About this item:

107 Views | 50 Downloads

Author Notes:

Correspondence: Bradley G. Leshnower, MD, Assistant Professor of Surgery, Division of Cardiothoracic Surgery, Emory University School of Medicine, 1365 Clifton Rd NE, Ste A2257, Atlanta, GA 30322 bleshno@emory.edu

Conception and design: JC, BL. Analysis and interpretation: JC, YD, JB, RM, WJ, BL. Data collection: JC, XL, YD, EC, WJ, BL. Writing the article: JC, JB, RM, WJ, BL. Critical revision of the article: JC, XL, YD, EC, JB, RM, WJ, BL. Final approval of the article: JC, XL, YD, EC, JB, RM, WJ, BL. Statistical analysis: JC, JB, RM, BL. Obtained funding: Not applicable. Overall responsibility: BL.

Disclosures: Y.M.D. consults and does research support for Cook and Medtronic. E.P.C. is on CryoLife speakers bureau. B.G.L. is on Medtronic speakers bureau.

The editors and reviewers of this article have no relevant financial relationships to disclose per the JVS policy that requires reviewers to decline review of any manuscript for which they may have a conflict of interest.


Research Funding:

Not applicable.


  • Science & Technology
  • Life Sciences & Biomedicine
  • Surgery
  • Peripheral Vascular Disease
  • Cardiovascular System & Cardiology
  • Aortic dissection
  • Endovascular procedures
  • False Lumen
  • Endovascular repair
  • Entry tear
  • Thrombosis

The distance of the primary intimal tear from the left subclavian artery predicts aortic growth in uncomplicated type B aortic dissection


Journal Title:

Journal of Vascular Surgery


Volume 69, Number 3


, Pages 692-700

Type of Work:

Article | Post-print: After Peer Review


Objective: Controversy exists about the optimal treatment of acute uncomplicated type B aortic dissection (auTBAD). Optimal medical therapy (OMT) provides excellent short-term outcomes, but long-term results are poor. Ideally, auTBAD patients who will fail to respond to OMT in the chronic phase could be identified and undergo thoracic endovascular aortic repair. The purpose of this study was to identify radiographic predictors of auTBAD patients who will fail to respond to OMT. Methods: A review of the Emory aortic database from 2000 to 2017 identified 320 auTBAD patients initially treated with OMT. From this cohort, 121 patients with two or more contrast-enhanced imaging scans were available for analysis. These patients were initially divided into groups based on growth of the thoracic aorta ≥10 mm or intervention due to aneurysmal growth: growth (n = 72) and no growth (n = 49). TeraRecon (Foster City, Calif) imaging software was used to analyze characteristics of the primary intimal tear (PIT), false lumen, and overall aortic size. Finally, Cox proportional hazards models were constructed to estimate hazard ratios and to identify predictors of OMT failure. Results: The mean age of all patients was 54 ± 11 years, and 67% were male. Thirty-eight patients (53%) in the growth group underwent intervention. There were no differences between groups in age, hypertension, diabetes mellitus, tobacco abuse, or chronic obstructive pulmonary disease. The distance of the PIT from the left subclavian artery in patients with auTBAD was significantly shorter in the growth group (growth, 27 mm [9-66 mm]; no growth, 77 mm [26-142 mm]; P <.01). Multivariable Cox regression analysis identified the distance of the PIT from the left subclavian artery and a thoracic aortic diameter >45 mm as independent predictors of failure of OMT. Partial false lumen thrombosis was not a predictor of aortic growth. Conclusions: The distance of the PIT from the left subclavian artery is a predictor of aortic growth in auTBAD. Patients with a primary tear located in zone 3 of the proximal descending thoracic aorta should be monitored closely and may be considered for early thoracic endovascular aortic repair in the setting of auTBAD.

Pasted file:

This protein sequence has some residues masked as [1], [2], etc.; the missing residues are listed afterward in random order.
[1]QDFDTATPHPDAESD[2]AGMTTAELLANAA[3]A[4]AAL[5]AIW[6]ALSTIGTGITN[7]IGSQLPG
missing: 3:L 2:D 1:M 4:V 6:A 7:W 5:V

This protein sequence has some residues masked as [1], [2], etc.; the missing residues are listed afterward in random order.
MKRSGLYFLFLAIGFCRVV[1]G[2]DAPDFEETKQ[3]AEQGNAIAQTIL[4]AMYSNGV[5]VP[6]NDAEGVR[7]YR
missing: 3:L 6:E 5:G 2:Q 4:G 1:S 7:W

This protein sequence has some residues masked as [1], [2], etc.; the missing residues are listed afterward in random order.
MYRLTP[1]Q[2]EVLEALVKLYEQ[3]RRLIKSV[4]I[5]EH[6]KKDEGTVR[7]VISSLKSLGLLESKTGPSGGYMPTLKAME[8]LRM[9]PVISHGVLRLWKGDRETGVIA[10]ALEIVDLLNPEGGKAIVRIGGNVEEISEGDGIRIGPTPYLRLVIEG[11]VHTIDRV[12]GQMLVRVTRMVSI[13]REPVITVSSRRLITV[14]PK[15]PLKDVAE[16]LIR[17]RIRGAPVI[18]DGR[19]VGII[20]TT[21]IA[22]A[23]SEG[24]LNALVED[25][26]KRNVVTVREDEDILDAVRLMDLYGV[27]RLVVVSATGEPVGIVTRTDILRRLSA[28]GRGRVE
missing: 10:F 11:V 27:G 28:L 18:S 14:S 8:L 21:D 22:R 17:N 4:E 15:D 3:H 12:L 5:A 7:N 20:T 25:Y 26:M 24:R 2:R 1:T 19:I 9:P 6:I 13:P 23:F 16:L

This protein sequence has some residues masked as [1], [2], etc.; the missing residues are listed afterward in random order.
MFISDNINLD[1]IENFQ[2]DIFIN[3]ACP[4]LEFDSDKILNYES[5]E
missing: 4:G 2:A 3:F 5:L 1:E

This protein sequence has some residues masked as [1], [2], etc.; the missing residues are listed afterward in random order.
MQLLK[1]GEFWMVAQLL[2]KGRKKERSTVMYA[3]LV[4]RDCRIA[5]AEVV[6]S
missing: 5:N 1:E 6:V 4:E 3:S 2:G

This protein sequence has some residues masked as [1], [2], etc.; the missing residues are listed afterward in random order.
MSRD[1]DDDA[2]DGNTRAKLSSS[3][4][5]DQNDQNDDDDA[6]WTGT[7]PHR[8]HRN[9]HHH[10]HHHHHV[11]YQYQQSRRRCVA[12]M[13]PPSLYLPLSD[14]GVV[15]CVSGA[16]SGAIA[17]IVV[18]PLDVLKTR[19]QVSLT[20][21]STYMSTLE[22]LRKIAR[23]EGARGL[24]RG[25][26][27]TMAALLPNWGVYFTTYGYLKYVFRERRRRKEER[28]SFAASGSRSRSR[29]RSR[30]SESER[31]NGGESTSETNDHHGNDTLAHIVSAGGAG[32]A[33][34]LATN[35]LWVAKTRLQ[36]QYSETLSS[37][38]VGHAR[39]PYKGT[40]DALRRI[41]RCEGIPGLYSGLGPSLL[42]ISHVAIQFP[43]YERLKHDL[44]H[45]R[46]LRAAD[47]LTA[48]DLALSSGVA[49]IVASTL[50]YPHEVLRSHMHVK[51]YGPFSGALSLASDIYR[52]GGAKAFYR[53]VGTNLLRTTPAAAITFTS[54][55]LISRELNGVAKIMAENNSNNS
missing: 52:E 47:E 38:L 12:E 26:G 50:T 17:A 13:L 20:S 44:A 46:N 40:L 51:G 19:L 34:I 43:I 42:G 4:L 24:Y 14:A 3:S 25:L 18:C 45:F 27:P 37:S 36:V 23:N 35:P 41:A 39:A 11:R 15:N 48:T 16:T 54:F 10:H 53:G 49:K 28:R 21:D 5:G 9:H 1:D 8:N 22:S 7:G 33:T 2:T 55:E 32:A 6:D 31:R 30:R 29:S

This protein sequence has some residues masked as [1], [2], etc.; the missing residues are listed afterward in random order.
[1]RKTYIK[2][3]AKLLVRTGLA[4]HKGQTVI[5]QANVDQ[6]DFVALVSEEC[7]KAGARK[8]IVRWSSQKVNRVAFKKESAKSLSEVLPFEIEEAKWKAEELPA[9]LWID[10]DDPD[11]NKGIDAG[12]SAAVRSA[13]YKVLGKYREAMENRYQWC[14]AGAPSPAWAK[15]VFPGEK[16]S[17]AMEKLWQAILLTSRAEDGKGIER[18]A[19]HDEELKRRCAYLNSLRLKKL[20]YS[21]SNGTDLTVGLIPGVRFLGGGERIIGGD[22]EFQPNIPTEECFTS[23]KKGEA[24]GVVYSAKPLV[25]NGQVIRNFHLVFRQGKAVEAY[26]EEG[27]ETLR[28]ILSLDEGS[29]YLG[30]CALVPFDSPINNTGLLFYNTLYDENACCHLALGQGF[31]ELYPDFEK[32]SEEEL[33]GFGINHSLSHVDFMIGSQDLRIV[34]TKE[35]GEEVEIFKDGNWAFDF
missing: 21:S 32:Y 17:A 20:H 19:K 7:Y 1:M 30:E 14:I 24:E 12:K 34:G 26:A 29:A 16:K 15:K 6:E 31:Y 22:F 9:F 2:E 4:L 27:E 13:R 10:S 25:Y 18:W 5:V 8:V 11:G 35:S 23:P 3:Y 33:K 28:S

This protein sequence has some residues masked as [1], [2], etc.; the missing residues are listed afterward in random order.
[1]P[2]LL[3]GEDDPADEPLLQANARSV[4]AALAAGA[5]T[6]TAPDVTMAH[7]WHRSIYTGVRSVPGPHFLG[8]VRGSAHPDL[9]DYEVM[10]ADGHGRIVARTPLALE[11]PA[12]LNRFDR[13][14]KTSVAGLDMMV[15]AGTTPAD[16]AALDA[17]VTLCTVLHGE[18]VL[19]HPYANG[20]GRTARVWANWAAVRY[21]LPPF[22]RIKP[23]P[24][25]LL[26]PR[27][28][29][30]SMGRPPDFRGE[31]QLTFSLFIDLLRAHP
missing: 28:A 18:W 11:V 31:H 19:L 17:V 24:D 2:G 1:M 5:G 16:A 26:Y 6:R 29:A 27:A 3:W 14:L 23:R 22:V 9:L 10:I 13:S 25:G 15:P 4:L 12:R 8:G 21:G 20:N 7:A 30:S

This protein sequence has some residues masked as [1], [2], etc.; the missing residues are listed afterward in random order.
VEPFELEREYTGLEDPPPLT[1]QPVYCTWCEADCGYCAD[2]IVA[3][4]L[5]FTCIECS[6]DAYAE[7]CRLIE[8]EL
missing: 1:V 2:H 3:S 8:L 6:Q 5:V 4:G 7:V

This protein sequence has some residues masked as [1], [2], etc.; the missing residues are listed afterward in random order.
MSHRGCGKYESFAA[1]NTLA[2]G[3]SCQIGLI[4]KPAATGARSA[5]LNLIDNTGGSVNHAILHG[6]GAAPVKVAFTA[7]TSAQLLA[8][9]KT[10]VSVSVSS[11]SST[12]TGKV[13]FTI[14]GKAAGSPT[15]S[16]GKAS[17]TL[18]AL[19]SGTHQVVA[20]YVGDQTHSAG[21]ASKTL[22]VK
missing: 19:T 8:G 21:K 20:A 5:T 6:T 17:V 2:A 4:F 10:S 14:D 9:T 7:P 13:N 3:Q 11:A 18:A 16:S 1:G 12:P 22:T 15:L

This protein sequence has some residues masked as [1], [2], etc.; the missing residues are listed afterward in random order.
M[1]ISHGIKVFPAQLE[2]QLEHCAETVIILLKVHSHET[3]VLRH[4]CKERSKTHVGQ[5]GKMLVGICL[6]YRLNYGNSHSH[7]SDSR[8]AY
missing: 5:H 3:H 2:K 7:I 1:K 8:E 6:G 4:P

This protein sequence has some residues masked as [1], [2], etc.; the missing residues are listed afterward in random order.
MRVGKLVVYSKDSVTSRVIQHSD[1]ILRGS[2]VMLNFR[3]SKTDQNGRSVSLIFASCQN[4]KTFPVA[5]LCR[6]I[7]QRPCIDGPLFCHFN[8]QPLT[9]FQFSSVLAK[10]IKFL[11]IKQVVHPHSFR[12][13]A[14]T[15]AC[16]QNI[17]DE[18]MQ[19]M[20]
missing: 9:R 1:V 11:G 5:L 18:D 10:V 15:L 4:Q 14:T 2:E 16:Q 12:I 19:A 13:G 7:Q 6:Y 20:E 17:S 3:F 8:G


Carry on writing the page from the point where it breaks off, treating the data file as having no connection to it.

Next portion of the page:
Copyright information:

© 2018 by the Society for Vascular Surgery. Published by Elsevier Inc.

This is an Open Access work distributed under the terms of the Creative Commons Attribution-NonCommercial-NoDerivatives 4.0 International License (https://creativecommons.org/licenses/by-nc-nd/4.0/).
Export to EndNote